Garlic, Rosemary Gnocchi
It is no secret that I am a burger, taco, pizza and meats guy, but that comfort zone does not stop me from trying new recipes.  I had been knocking around the idea of making gnocchi with friends, but I had this indelible fear of trying out a recipe. With a cookbook recipe in hand, I decided to do it alone.  Solo.  If I was going to mess it up, I was going to do it alone. Thankfully, I saw that Chef Adam Hinojosa, an incredibly talented chef in San Francisco, a chef who has been such an inspiration to me and whom I follow on Twitter, had posted his own gnocchi-making episode. Chef's work was impeccable.  The photos looked as though they should they should grace the cover of food magazines.  So, armed with Chef's advice and recipe tips in hand, I ventured into the land of gnocchi.  

Chef Adam's ingredients ratio:

4 ea potatoes, whole, not peeled
2 ea eggs, whole
3 cups four
Nutmeg (dusting)

Bring one large pot of water to a boil.  Salt and add the washed whole, unpeeled potatoes.  Allow to boil until just softened. Remove the potatoes and allow to cool before handling.  Once cool, remove the potato skins.  Set up your work area, including either a large cutting board or clean flat surface, a large bowl and your ingredients set out for use.  

I decided to include fresh rosemary, 2 sprigs, finely chopped, and 3 cloves of garlic, finely chopped.   

Following the ration, to the large bowl, I added the potatoes and mashed the potatoes liberally, until they were smooth.  I added the eggs and flour an egg and cup at a time.  I also added the garlic and rosemary a little at a time, along with the salt, pepper and nutmeg.  Once all of the ingredients had been combined, I rolled out the dough onto a well-floured surface.  The mixture is sticky and needs the flour in order to be manipulated like a dough.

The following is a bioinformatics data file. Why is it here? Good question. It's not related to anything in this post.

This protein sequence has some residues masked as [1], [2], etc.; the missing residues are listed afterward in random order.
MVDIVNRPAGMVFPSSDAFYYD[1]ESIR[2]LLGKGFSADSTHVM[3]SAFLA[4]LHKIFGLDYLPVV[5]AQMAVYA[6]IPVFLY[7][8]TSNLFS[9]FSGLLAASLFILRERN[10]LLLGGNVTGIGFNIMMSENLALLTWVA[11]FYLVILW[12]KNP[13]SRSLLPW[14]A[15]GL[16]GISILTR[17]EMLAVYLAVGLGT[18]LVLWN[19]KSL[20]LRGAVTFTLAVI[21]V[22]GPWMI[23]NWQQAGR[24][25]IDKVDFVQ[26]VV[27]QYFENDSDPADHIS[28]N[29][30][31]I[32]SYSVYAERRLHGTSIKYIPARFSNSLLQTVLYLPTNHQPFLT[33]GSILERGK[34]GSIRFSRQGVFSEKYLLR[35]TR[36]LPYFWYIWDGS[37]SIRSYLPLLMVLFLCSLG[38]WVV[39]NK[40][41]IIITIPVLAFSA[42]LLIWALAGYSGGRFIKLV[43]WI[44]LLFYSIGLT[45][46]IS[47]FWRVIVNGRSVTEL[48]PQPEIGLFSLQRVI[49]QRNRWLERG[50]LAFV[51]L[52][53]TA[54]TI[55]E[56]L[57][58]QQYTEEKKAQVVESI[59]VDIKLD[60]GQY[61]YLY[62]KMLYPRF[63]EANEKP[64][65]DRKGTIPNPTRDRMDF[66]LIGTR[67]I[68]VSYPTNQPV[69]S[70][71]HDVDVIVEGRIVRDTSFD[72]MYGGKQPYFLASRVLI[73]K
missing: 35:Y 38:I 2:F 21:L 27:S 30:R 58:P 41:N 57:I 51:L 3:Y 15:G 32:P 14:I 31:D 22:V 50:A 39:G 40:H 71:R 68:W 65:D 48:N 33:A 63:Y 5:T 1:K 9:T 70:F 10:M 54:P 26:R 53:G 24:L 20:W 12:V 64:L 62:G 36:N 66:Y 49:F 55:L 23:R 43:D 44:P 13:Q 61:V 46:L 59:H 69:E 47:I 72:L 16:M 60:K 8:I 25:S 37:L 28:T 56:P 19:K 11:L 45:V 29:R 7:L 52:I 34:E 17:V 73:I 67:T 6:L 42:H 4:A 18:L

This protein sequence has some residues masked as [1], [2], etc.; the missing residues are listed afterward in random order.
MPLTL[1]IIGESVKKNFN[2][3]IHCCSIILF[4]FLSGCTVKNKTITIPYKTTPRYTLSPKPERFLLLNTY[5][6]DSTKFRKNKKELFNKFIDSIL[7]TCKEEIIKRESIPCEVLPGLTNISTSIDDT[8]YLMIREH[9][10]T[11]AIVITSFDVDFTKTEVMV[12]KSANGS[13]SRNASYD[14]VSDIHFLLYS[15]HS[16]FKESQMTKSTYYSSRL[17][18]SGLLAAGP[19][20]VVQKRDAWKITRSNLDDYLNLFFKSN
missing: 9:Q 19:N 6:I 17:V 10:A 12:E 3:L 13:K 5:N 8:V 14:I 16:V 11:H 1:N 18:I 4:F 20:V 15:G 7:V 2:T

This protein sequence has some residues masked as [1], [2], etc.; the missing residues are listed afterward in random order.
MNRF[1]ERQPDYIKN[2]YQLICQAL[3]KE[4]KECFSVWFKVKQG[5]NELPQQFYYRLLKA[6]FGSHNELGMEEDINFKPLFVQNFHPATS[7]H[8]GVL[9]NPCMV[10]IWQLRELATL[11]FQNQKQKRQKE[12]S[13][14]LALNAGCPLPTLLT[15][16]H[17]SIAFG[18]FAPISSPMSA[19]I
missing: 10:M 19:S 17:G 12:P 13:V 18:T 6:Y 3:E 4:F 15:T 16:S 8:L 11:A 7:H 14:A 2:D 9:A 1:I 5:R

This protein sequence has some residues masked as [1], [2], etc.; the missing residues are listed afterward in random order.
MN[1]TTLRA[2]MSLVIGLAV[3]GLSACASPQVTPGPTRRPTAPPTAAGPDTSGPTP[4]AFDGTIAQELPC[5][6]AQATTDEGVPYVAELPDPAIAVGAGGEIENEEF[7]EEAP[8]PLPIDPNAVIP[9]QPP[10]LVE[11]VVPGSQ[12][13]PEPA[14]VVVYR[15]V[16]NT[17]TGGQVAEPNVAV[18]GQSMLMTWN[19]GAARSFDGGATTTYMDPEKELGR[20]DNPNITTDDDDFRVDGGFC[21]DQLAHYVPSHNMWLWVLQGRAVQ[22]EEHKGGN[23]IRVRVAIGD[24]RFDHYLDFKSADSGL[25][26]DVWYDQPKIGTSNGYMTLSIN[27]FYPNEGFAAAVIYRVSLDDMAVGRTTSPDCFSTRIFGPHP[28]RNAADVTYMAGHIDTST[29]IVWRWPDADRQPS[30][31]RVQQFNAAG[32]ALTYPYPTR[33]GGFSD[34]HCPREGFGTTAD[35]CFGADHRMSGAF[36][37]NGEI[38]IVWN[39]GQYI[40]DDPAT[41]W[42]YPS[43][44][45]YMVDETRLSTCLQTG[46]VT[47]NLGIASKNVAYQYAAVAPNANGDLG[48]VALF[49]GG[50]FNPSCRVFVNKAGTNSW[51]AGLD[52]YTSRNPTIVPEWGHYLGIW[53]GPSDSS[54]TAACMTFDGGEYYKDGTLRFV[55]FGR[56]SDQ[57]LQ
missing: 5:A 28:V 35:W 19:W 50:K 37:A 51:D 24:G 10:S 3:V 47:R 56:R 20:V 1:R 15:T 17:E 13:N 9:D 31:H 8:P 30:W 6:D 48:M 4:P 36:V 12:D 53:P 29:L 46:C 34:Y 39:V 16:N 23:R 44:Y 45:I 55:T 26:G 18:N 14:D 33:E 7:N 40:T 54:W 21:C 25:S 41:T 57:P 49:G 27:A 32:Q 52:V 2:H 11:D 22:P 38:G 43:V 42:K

After rolling the dough into a large log, I divided it into four equal parts.  Covering the others with a moist paper towel, I rolled each part into a long one-inch rope.  I repeated that process until I had four ropes.  I cut each of them into one-inch lengths.  

Gnocchi sections and rope.

The rope cut into one-inch pieces. 

I do not have one of those wooden gnocchi rollers that rounds and adds those beautiful sauce-catching grooves, so I used my fork.  In the process of cooking, the grooves seem to have disappeared, but, they did not with Chef Adam's.  His were perfect.  I must practice.  I am always up for a challenge!  Back to business:  once you have all of the ropes processed and cut, store them on baking sheets over parchment or waxed paper, completely covered until cooking time.  
My fork-grooved gnocchi before cooking in a baking sheet on parchment paper.  

Meanwhile, I brought 4 quarts of water to a boil in a large high-sided sauce pan and salted the water liberally.  I placed a few gnocchi at a time into the water using a spider.  They cook in only about a minute.  Once they float to the surface, remove them with a slotted spoon or spider and place on a plate with a little evoo drizzled.  Just enough to keep them from sticking.  

Gnocchi can be served with any number of sauces:  tomato-based, creamy or butter.  I chose a nice brown-butter rosemary sauce with crushed red pepper flakes, flat leaf Italian parsley and fresh rosemary. 

This was a wonderful experience and I completely appreciate the tutiledge of Chef Adam Hinojosa.  You can follow Chef Adam on Twitter @I_am-chefadam.  

Thank You for your time and consideration!  This recipe will impress your family and friends.  FANtastic autumn recipe.  Enjoy!


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